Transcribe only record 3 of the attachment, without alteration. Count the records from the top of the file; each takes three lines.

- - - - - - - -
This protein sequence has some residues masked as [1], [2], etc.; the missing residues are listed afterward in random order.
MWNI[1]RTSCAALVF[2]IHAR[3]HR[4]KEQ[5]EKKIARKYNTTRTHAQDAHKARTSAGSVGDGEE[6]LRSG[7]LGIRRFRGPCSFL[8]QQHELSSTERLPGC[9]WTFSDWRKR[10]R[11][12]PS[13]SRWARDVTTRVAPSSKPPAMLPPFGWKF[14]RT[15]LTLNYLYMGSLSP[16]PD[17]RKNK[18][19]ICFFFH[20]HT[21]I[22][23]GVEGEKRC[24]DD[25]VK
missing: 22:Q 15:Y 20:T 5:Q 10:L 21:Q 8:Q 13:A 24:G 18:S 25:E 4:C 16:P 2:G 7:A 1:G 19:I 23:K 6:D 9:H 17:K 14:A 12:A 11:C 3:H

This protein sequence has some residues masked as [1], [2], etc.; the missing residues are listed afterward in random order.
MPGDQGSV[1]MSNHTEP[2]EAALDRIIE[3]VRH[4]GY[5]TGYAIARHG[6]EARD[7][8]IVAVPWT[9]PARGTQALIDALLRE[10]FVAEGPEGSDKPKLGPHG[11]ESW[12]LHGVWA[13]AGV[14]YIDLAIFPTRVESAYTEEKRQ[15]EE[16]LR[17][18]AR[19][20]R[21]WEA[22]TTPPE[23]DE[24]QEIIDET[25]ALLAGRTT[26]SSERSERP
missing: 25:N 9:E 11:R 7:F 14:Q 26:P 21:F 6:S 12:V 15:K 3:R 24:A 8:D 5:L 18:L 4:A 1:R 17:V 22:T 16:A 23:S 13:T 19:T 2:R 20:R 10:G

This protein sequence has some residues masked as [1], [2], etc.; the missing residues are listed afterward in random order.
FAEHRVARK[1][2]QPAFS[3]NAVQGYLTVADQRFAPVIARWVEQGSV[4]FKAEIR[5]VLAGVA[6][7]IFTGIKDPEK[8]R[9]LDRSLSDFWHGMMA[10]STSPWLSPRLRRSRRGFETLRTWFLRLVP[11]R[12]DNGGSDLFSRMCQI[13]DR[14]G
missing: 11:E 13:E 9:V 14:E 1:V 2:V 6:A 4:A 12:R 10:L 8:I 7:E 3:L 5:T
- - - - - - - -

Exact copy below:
This protein sequence has some residues masked as [1], [2], etc.; the missing residues are listed afterward in random order.
FAEHRVARK[1][2]QPAFS[3]NAVQGYLTVADQRFAPVIARWVEQGSV[4]FKAEIR[5]VLAGVA[6][7]IFTGIKDPEK[8]R[9]LDRSLSDFWHGMMA[10]STSPWLSPRLRRSRRGFETLRTWFLRLVP[11]R[12]DNGGSDLFSRMCQI[13]DR[14]G
missing: 11:E 13:E 9:V 14:E 1:V 2:V 6:A 4:A 12:R 10:L 8:I 7:E 3:L 5:T